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IICSA published its final Report in October 2022. This website was last updated in January 2023.

IICSA Independent Inquiry into Child Sexual Abuse

The Report of the Independent Inquiry into Child Sexual Abuse

Final report

G.10: “I don’t know what a healthy relationship looks like”

46. Many victims and survivors felt that being sexually abused as a child had affected their ability to form and maintain relationships. Some felt that they were not able to connect to others. Bryce said that he had never married nor had children “for the simple reason I couldn’t live with anyone who knew what had happened to me”.[1]

47. For others, there was an enduring connection between affection and sexual abuse. Gerard said he had difficulties with holding hands[2] and Laakia said that acts of kindness “confuse her”.[3] Ebrah described her sadness that she cannot tolerate affection from men, even from her father, “a wonderful man”.[4]

“I became an easy target”

48. Victims and survivors sometimes felt that being sexually abused as a child made them more vulnerable to being sexually abused again later in their childhood. Ashleigh thought that it was a disclosure of previous sexual abuse which made her choirmaster decide to exploit her vulnerability.[5] Marcia said: “it was like you had a big sign on your head that said ‘prey’”.[6]

49. Some victims and survivors said that their romantic relationships as an adult had been consistently abusive. They felt that being sexually abused as a child meant that they were unable to form healthy relationships. Mary-Beth said she feels she has chosen partners who are “controlling and intimidating” as this mirrored her childhood experiences.[7] NO-A76 described being unable to understand what a non-abusive relationship would be like:

I would say that at no point in my teenage years or early adulthood was any sexual contact I had non-abusive in some way, shape or form. Abusive relationships continued into adulthood as I struggled to even understand what a non-abusive relationship was like”.[8]

NO-A76, Children in the care of the Nottinghamshire Councils investigation

“They destroyed any trust I had”

50. The majority of victims and survivors who engaged with the Inquiry were sexually abused by someone they knew and trusted. Victims and survivors repeatedly said that child sexual abuse shattered their ability to trust anyone (37 percent of Truth Project participants). Tanith said that she felt “wary” and that her “trust now is not very easily earned”.[9] Others described trust issues in relation to particular groups of people, generally related to the person who sexually abused them. It was most common to hear that victims and survivors struggled to trust men. RS-A1 said that she felt “generally hostile and wary towards males”.[10] Angharad described how child sexual abuse led her to believe that “that’s what men were going to do … abuse me for sex”.[11]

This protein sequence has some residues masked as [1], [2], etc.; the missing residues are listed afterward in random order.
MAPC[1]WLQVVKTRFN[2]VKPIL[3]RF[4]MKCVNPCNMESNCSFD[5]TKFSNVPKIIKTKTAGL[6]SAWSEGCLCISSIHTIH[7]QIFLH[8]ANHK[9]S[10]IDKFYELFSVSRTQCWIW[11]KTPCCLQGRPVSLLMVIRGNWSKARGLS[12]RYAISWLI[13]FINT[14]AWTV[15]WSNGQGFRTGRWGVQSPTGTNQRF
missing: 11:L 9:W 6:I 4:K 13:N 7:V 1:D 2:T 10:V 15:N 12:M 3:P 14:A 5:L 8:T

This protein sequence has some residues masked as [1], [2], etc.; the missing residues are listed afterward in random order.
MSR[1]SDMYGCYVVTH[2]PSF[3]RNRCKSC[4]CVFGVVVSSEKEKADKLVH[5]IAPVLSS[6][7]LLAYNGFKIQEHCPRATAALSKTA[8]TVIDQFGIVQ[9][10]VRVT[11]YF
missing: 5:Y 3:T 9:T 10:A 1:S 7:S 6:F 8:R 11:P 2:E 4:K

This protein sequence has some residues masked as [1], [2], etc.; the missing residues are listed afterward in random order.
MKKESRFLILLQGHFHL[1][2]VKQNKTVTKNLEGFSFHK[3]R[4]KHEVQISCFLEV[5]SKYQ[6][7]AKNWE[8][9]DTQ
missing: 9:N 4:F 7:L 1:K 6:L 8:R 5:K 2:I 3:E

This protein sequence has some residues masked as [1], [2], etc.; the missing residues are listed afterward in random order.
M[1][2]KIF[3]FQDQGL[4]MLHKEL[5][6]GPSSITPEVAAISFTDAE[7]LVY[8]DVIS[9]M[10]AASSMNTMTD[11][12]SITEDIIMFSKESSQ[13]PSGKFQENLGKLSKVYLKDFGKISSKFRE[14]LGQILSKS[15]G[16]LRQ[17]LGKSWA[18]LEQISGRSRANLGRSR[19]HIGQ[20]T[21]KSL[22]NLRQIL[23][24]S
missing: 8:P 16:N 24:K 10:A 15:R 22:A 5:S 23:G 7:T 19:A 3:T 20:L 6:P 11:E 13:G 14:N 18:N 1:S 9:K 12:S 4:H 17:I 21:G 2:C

“It messed up my relationship with sex”

51. Some victims and survivors felt that being sexually abused led to them being sexually active from a young age. Carolina described her view that she sought out sexual contact as a teenager as a result of the sexual abuse that happened in her early childhood.[12] Maeve said that she was a hypersexualised young person as a result of experiencing sexual abuse; she “had pretty much tried everything” and it all “just seemed normal” for her.[13]

52. Some victims and survivors developed a strong aversion to sex as a result of child sexual abuse. Thirteen percent of Truth Project participants mentioned an avoidance or phobia of sexual intimacy. Cate said that when she started to develop sexual feelings she was disgusted.[14] Garry said that he developed a phobia about sex and intimacy that makes him afraid to touch anyone.[15]

53. Some victims and survivors shared that they had had a large number of sexual partners after experiencing child sexual abuse. For some, this was a way of escaping from or managing the impact of child sexual abuse. Others described having a large number of sexual partners as a negative experience, motivated by low self-esteem. Lorna described herself as promiscuous and said she often had sex when she didn’t really want to.[16] Jo-ann said that she became promiscuous because “I felt that’s all I was for”.[17]

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